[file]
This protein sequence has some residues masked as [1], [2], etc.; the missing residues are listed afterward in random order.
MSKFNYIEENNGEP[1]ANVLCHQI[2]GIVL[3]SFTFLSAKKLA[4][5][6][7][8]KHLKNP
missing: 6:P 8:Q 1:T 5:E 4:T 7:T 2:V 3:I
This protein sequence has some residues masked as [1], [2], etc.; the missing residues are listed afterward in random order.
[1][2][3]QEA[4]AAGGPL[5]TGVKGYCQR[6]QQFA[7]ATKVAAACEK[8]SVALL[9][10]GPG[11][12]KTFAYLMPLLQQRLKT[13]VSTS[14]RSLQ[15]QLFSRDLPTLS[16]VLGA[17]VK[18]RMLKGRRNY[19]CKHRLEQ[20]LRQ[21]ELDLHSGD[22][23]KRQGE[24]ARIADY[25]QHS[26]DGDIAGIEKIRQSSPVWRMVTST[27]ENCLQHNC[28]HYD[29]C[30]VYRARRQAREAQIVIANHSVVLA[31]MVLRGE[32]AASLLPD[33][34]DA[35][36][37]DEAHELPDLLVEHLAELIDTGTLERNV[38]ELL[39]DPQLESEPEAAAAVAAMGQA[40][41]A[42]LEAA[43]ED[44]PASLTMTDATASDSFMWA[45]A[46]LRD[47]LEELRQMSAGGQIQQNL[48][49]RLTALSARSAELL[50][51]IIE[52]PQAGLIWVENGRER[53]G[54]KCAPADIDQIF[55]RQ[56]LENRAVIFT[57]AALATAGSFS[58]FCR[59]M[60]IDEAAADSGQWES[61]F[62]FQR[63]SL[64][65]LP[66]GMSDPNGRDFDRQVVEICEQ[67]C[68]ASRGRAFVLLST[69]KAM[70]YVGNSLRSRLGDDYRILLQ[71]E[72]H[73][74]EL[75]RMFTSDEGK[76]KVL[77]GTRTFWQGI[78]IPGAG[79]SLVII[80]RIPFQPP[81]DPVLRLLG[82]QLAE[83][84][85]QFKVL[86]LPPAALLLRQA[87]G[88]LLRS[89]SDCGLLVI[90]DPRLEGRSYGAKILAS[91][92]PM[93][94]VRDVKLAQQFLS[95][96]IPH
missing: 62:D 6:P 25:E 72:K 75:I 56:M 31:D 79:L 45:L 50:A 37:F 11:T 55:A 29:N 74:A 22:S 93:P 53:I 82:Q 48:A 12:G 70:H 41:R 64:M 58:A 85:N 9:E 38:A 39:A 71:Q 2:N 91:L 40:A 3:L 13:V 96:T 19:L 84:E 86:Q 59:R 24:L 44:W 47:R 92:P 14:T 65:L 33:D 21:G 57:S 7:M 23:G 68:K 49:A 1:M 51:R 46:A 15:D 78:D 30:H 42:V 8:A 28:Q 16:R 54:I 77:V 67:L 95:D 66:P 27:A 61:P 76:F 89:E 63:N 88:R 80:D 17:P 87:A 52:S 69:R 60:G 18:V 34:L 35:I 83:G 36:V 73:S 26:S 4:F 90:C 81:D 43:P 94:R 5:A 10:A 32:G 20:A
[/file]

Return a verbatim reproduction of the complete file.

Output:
This protein sequence has some residues masked as [1], [2], etc.; the missing residues are listed afterward in random order.
MSKFNYIEENNGEP[1]ANVLCHQI[2]GIVL[3]SFTFLSAKKLA[4][5][6][7][8]KHLKNP
missing: 6:P 8:Q 1:T 5:E 4:T 7:T 2:V 3:I
This protein sequence has some residues masked as [1], [2], etc.; the missing residues are listed afterward in random order.
[1][2][3]QEA[4]AAGGPL[5]TGVKGYCQR[6]QQFA[7]ATKVAAACEK[8]SVALL[9][10]GPG[11][12]KTFAYLMPLLQQRLKT[13]VSTS[14]RSLQ[15]QLFSRDLPTLS[16]VLGA[17]VK[18]RMLKGRRNY[19]CKHRLEQ[20]LRQ[21]ELDLHSGD[22][23]KRQGE[24]ARIADY[25]QHS[26]DGDIAGIEKIRQSSPVWRMVTST[27]ENCLQHNC[28]HYD[29]C[30]VYRARRQAREAQIVIANHSVVLA[31]MVLRGE[32]AASLLPD[33][34]DA[35][36][37]DEAHELPDLLVEHLAELIDTGTLERNV[38]ELL[39]DPQLESEPEAAAAVAAMGQA[40][41]A[42]LEAA[43]ED[44]PASLTMTDATASDSFMWA[45]A[46]LRD[47]LEELRQMSAGGQIQQNL[48][49]RLTALSARSAELL[50][51]IIE[52]PQAGLIWVENGRER[53]G[54]KCAPADIDQIF[55]RQ[56]LENRAVIFT[57]AALATAGSFS[58]FCR[59]M[60]IDEAAADSGQWES[61]F[62]FQR[63]SL[64][65]LP[66]GMSDPNGRDFDRQVVEICEQ[67]C[68]ASRGRAFVLLST[69]KAM[70]YVGNSLRSRLGDDYRILLQ[71]E[72]H[73][74]EL[75]RMFTSDEGK[76]KVL[77]GTRTFWQGI[78]IPGAG[79]SLVII[80]RIPFQPP[81]DPVLRLLG[82]QLAE[83][84][85]QFKVL[86]LPPAALLLRQA[87]G[88]LLRS[89]SDCGLLVI[90]DPRLEGRSYGAKILAS[91][92]PM[93][94]VRDVKLAQQFLS[95][96]IPH
missing: 62:D 6:P 25:E 72:K 75:I 56:M 31:D 79:L 45:L 50:A 37:F 11:T 55:A 29:N 74:A 22:S 93:P 53:I 82:Q 48:A 12:G 70:H 41:R 64:M 58:A 85:N 9:E 38:A 39:A 71:Q 2:N 91:L 40:A 3:L 13:V 96:T 19:L 84:E 86:Q 59:R 24:L 44:W 47:R 92:P 14:T 65:L 33:D 21:G 57:S 7:M 23:G 68:K 49:A 1:M 51:R 46:A 15:D 78:D 30:H 42:V 8:A 28:Q 16:R 54:I 77:V 67:L 95:D 66:P 27:A 61:P 76:F 89:E 63:N 88:R 80:D 17:P 87:A 52:S 69:R 60:G 18:V 34:L 35:I 83:G 36:V 73:S 26:S 4:F 90:C 81:D 43:P 94:R 5:A 10:A 32:G 20:A